Speaking of his early poems, the critics note that at first they were mistakenly

viewed as a development of tradition of English animalistic poetry (6:414) started

by Rudyard Kipling and D.H. Lawrence. G. Bauzyte stresses that Hughes is not purely

animalistic poet, since in his animalistic verse he seeks parallels to human life

(4:163). In I. Varnaite?s words, ?nature is anthropomorphised in his poems? (5:61).

Furthermore, G. Bauzyte observes that Hughes? poetics are reminiscent of the Parnassians

and in particular Leconte de Lisle?s animalistic poems. She points out, however,

that the latter were more concerned with colour, exotic imagery and impression,

while Hughes work is marked by deeper semantic meaning. His poetical principals

are fully displayed in the poem Thrushes – ?spontaneous, intuitive glorification

of life, akin to a bird?s song or Mozart?s music? (4:162). The four main sources

of Hughes?s inspiration mentioned are Yorkshire landscape, where he grew up as

a son of a carpenter, totemism studied by the poet at Cambridge and theories of

Charles Darwin and Herbert Spencer (4:161, 6:414). The main themes, as singled

out by I. Varnaite, are: nature, the world of animals, man, the relationships

between man and nature (5:61). Hughes often defies traditional poetical cannons,

imploring stunning contrasts and surreal imagery (4:162). He was also noted for

his language and laconism of style. According to V. A. Skorodenko, Hughes uses

contrasting images, unexpected free associations and ?sometimes vulgar words?

(6:416). I. Varnaite describes Crow and it sequels as ?repetitive, sometimes too

naturalistic and even vulgar? (5:62). Like Hughes?s animals, man is also cruel

and predatory already in his early poetry (5:62). As I. Varnaite put it, to Hughes,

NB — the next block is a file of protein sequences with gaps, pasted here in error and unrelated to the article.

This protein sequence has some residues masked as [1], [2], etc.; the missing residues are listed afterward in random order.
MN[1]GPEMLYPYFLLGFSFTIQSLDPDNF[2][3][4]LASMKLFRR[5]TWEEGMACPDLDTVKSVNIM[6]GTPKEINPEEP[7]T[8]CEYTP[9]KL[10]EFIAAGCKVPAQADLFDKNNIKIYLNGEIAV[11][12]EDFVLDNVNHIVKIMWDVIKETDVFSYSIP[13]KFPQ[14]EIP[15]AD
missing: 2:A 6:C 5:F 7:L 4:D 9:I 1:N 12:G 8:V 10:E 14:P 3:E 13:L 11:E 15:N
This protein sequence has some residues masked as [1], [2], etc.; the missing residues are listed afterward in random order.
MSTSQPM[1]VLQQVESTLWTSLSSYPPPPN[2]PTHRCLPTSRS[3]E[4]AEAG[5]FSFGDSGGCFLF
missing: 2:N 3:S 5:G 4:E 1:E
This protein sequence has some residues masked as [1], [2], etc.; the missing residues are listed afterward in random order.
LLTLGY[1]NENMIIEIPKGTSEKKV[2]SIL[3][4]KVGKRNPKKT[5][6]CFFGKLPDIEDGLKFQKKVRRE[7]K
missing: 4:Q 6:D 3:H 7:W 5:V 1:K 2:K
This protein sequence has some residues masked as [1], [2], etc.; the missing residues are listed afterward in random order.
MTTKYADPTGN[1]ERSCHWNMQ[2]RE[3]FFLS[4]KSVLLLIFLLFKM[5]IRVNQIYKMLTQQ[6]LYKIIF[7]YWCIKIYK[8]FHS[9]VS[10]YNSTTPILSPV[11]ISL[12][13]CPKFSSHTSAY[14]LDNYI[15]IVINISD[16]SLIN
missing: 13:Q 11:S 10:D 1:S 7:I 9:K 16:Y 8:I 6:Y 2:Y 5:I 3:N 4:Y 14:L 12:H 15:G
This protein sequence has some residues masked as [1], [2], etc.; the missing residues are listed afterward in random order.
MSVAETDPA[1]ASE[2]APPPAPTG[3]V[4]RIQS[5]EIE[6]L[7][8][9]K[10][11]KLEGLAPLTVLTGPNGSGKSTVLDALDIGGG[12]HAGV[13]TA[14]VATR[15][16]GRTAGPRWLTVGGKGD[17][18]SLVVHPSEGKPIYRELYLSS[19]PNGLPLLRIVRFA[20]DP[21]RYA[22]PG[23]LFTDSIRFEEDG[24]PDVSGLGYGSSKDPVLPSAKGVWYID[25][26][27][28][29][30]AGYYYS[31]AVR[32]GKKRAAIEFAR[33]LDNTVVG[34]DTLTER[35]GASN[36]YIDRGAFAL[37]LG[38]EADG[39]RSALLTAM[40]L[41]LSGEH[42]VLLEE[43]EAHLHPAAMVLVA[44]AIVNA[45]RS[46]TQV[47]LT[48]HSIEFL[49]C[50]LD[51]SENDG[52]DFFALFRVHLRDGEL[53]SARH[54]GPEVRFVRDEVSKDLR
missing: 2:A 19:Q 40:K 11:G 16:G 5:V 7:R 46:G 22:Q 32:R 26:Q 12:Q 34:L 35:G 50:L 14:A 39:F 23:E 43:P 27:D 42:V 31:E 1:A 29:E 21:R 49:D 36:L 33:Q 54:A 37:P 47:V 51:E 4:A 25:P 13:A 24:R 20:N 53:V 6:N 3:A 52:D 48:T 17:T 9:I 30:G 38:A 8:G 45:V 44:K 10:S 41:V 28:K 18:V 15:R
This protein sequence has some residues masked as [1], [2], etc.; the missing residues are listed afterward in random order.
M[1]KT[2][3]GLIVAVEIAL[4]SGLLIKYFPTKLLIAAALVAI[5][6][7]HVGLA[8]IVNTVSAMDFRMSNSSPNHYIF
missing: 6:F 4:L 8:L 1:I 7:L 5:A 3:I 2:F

?the most admirable beings are the most ferocious and violent ones.? Similarly,

the critic Edwin Muir points out the ferociousness of Hughes? imagery by calling

it ?admirable violence? (9:9).This might be an argument in favour of those, who

see some fascist tendencies in Hughes?s verse (4:63, 5:62). G. Bauzyte observes

that in his negativism, Hughes is close to the American poet Emily Dickinson.

In his Manichaean vision of the world darkness often prevails over light, cold

over warmth, hatred over love (4:163). Speaking of predecessors, Hughes is said

to be kindred to Dylan Thomas in the way that they both celebrate the natural

and their images are taken from the nature (6:414). Hawk in the Rain, for instance,

has the feel of D. Thomas?s and M. Hopkins poetry, where the man becomes the joining

link between the earth and the ?fulcrum of violence?, the hawk figuring in the

poem, thus responding to the Thomas poetical credo ?the man is my metaphor? (4:163).

The critics also note differences between the two poets. By contrast with Thomas,

Hughes?s world is indifferent to suffering and pain it is filled with (6:415)

and, while Thomas is purely anthropomorphistic, in Hughes?s work, the human being

is viewed as a part of animalistic world. For Hughes, there is no great difference

between a man and a beast, inasmuch as stoicism and rational will are the only

qualities distinguishing people from animals and enabling them to resist the universal

chaos. In the opinion of A. Skorodenko, Hughes?s concept of the world fully unfolds